I have retired from the classic classroom but not from teaching. So I am in the process of reinventing myself as an online and social media ELL teacher.
I use different resources to help me kick-start into my new role. But more about that in future posts.
Over the years, Michael, one of our school’s tech experts, has helped me with my social media projects. The first one was this blog, Teach Well Tomorrow. After retiring, he suggested I morph the blog.
Finally, after a year and a half of searching for purpose and relevance, the ‘ah ha’ moment came to me this morning. I finished reading Pamela Paul’s wonderful article in the New York Times about allowing kids to be bored. Raising my eyes to the top of the page, I noticed Roger Cohen’s opinion piece: The harm in hustle culture on the homogenization of our lives. In Carol Jago’s teaching terminology, these articles would be ‘paired’ texts. I smiled.
As my grandson would say: “I got it!”
It was fitting that my final ELL Reading lesson should be taken from What’s the Big Idea by my long distance mentor, Jim Burke.
I followed Burke’s discussion plan. We held a lively ‘Conversational Roundtable’ on the relationships in Romeo and Juliet as a review for the final exam. The students could easily relate to the relationships: parent-child, romantic, friends and mentor-child. We looked for what rules were common to all the relationships. We discussed the differences. However, the harder question was how these relationships shape our identity. By then the students were getting a little tired, looking forward to their summer break.
I also used question prompts such as:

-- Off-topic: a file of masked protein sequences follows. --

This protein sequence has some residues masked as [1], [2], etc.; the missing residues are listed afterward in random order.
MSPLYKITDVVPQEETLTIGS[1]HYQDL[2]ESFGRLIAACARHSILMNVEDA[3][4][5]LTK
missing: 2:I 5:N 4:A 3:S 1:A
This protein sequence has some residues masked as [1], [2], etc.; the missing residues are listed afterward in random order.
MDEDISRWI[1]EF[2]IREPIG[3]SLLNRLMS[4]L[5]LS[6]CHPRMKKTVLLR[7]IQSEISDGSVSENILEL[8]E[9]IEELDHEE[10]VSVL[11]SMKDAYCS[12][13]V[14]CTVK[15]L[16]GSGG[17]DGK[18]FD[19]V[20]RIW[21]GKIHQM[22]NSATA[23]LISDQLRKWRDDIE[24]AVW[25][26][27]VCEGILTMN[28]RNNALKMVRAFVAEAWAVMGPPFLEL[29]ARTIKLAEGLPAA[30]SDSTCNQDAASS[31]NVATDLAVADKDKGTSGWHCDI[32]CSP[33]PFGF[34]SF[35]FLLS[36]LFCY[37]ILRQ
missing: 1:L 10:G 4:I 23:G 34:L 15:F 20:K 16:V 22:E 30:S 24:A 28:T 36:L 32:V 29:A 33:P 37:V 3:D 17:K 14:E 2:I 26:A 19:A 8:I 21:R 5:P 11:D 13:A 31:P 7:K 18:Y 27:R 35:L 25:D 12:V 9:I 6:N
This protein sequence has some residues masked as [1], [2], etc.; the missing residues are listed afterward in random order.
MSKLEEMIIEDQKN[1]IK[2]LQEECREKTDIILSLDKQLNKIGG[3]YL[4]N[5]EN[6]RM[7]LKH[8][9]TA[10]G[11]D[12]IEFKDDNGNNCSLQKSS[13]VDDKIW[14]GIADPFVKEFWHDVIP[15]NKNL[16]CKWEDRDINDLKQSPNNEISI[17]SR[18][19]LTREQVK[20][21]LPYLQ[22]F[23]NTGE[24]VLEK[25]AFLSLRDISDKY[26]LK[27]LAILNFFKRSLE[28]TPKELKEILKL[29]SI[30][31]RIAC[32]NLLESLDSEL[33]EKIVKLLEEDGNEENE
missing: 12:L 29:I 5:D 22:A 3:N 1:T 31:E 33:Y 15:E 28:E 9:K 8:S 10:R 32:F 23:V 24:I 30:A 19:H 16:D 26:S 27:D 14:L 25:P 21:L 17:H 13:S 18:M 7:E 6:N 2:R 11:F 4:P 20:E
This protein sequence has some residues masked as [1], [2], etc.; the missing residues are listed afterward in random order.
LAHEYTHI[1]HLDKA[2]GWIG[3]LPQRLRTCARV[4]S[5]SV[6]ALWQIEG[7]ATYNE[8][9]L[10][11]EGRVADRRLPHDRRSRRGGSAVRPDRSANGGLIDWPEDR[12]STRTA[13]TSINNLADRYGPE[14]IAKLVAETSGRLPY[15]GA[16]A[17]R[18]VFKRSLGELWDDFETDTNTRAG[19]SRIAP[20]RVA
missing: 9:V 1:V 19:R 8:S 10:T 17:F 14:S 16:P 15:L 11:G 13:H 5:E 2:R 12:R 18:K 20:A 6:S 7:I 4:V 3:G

Does X have a right to …?
Why did Y behave as she/he did?
I decided to end my final year of teaching with a challenge for me as well as my ELLs. I hoped Shakespeare’s play with its eternal themes of relationships would act as a bridge for entering regular English 10.
It was fun. I taught out of my comfort zone, knowing the students would have to spend most of the time acting. The students rapped one of Juliet’s soliloquies, mimed cooking , ironing and folding laundry while acting. They certainly got into the rhythm of the play.
I invited Gadi for our second drama workshop to help my ELLs review the big ideas of the play for their final.
Students made a list of their favorite scenes, got into groups , rehearsed their scenes using the original text, and finally acted them out.
The directions were that when the students acted the scenes in chronological order, they would create a summary of the big ideas of the play. They had only 20 minutes to prepare.
Gadi asked them one guiding question:
What do the characters want?
As we were finishing Ishmael Beah’s powerful memoir A Long Way Gone; I remembered Picasso’s Guernica.
So I decided to guide our discussion of one of the final chapters (2nd draft reading (Kelly Gallagher) by using visible thinking prompts in order to analyze the painting:
What do you see, think and wonder?
Students worked in groups as they thoughtfully studied the painting, and responded to each other’s comments.
This was a different, rich pairing of texts.
I wish I’d had this Ted lesson to enrich and deepen the students’ understanding of the painting.
During an ELL Writers’ Workshop, we answered the following questions:
Who are we and what do we believe in?
I followed Larry Ferlazzo’s lesson plan and the results were revealing.
Some students found it frustrating to ‘arrive’ at their word by completing the 3 part Venn diagram. However, those who persevered were surprised that ‘visible thinking’ helped them identify their word.
The students then went on to come up with a sentence that encapsulates what they’d like people to say about them. Once again, I followed Ferlazzo’s lesson design. Students commented that they are too young, don’t yet know what they want to do, and don’t see themselves as having accomplished much in their lives. After a discussion, gentle prodding and encouragement; they realized that they have passions and beliefs.